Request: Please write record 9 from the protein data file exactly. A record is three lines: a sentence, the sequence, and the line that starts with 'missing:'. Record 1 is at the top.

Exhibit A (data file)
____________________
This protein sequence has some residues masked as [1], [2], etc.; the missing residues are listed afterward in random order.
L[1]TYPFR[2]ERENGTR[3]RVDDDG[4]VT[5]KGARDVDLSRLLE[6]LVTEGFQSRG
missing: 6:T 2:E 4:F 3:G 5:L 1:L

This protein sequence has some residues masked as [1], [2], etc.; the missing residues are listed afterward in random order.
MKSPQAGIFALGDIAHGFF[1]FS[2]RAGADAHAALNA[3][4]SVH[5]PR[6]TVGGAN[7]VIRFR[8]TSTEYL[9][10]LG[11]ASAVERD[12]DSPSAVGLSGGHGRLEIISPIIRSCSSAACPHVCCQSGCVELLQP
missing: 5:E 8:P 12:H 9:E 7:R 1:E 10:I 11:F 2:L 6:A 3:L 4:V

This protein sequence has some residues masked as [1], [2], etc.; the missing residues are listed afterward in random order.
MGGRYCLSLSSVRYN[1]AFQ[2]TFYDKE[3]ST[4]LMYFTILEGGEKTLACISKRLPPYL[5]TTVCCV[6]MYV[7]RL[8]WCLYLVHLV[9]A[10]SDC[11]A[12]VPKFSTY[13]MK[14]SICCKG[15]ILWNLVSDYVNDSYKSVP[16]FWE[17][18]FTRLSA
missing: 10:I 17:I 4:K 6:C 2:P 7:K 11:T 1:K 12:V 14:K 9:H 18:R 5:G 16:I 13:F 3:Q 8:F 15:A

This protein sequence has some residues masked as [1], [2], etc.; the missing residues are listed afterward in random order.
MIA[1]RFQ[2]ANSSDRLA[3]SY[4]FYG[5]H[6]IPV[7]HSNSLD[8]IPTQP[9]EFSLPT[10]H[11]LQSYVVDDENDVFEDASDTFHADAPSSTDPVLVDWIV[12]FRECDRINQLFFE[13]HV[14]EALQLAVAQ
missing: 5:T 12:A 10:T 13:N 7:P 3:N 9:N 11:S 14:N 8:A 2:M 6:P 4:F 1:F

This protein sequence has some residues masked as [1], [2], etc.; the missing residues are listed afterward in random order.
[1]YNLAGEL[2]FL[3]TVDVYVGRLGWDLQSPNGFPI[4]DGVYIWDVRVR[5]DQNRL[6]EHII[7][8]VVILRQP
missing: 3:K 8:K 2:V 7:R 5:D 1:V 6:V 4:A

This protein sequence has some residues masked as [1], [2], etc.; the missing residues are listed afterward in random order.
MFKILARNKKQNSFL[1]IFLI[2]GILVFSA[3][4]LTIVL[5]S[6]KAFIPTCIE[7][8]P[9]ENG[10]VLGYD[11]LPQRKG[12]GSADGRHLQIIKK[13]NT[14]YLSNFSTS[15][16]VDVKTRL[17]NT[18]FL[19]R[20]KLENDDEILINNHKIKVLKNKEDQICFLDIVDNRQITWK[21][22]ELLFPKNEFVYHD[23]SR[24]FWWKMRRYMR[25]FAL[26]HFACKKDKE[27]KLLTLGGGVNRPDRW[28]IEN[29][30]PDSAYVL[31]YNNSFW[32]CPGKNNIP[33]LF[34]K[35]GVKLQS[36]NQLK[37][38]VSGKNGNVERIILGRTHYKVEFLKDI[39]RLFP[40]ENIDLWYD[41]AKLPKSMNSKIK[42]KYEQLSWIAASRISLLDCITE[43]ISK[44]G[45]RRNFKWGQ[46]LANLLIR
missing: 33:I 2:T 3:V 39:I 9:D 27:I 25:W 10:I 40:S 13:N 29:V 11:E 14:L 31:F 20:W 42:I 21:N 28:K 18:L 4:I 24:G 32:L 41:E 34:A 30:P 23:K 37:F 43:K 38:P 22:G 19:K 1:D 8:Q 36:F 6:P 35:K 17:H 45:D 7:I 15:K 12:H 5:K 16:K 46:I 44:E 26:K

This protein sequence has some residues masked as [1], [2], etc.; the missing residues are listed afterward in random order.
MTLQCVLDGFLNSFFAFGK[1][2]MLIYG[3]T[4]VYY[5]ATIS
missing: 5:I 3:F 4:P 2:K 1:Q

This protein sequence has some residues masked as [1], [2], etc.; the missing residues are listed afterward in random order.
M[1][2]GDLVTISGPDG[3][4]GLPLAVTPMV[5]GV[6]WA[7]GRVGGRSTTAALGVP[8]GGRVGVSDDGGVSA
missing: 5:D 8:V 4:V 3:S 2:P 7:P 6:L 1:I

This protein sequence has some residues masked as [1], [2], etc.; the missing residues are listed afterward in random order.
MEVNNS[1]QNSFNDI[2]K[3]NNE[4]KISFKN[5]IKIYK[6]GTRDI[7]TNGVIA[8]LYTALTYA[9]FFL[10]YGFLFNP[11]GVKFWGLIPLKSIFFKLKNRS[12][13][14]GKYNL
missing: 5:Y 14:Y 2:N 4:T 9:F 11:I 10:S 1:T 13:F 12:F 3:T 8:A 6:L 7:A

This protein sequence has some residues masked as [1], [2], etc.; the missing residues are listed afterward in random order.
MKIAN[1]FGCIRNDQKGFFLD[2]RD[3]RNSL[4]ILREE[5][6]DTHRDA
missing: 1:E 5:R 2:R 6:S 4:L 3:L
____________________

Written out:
This protein sequence has some residues masked as [1], [2], etc.; the missing residues are listed afterward in random order.
MEVNNS[1]QNSFNDI[2]K[3]NNE[4]KISFKN[5]IKIYK[6]GTRDI[7]TNGVIA[8]LYTALTYA[9]FFL[10]YGFLFNP[11]GVKFWGLIPLKSIFFKLKNRS[12][13][14]GKYNL
missing: 5:Y 14:Y 2:N 4:T 9:F 11:I 10:S 1:T 13:F 12:F 3:T 8:A 6:L 7:A